Thus, for an unscrupulous researcher (and again, this part of the discussion is hypothetical; it is not aimed at a particular individual), it may be possible to design a trial that cannot deliver honest and reliable results, but which also cannot fail to provide the preferred result from the point of view of a drug manufacturer or funding source. Doing so requires conducting a trial that is both scientifically non-decisive by intention and which lacks the ability to identify clear harms to subjects. It may also require deliberately enticing patients into the trial for whom better and safer therapies are available, precisely to use their pathologies as a ready excuse for adverse clinical outcomes which the trial may produce in them. And, it necessarily requires vacating the professional obligation to use vigilance and judgment to monitor and protect patients in all circumstances, and especially the experimental environment – and to instead rationalize patients’ outcomes away in order to avoid public knowledge, and possibly self-knowledge, of the harms inflicted upon them.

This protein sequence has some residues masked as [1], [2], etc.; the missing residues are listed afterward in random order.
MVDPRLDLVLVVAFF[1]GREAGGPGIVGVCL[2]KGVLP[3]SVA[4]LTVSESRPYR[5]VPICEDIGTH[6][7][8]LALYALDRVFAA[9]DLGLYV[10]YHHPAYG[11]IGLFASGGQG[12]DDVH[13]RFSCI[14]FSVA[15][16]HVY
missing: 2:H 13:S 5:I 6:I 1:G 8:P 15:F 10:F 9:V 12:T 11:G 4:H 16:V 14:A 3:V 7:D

Convenient rationalizations are not an acceptable mindset for those who take vulnerable others into their care. The fact that a trial design cannot determine whether its subjects have been harmed is not an acceptable exculpation of those whose obligation was to watch for, detect, and ameliorate such harms. It is a reason why such trials must not be conducted in the first place.

March 14, 2009

The Reversal That Isn’t

by @ 11:46 AM. Filed under Biotechnology, General, General Science, Healthcare Politics, Personhood, Reproductive Ethics, Research Issues, Theory

Just once, I wish we could have a debate over an important political issue that wasn’t entirely shaped and determined by sheer stupidity and ignorance from the right wing. Today will not be that day.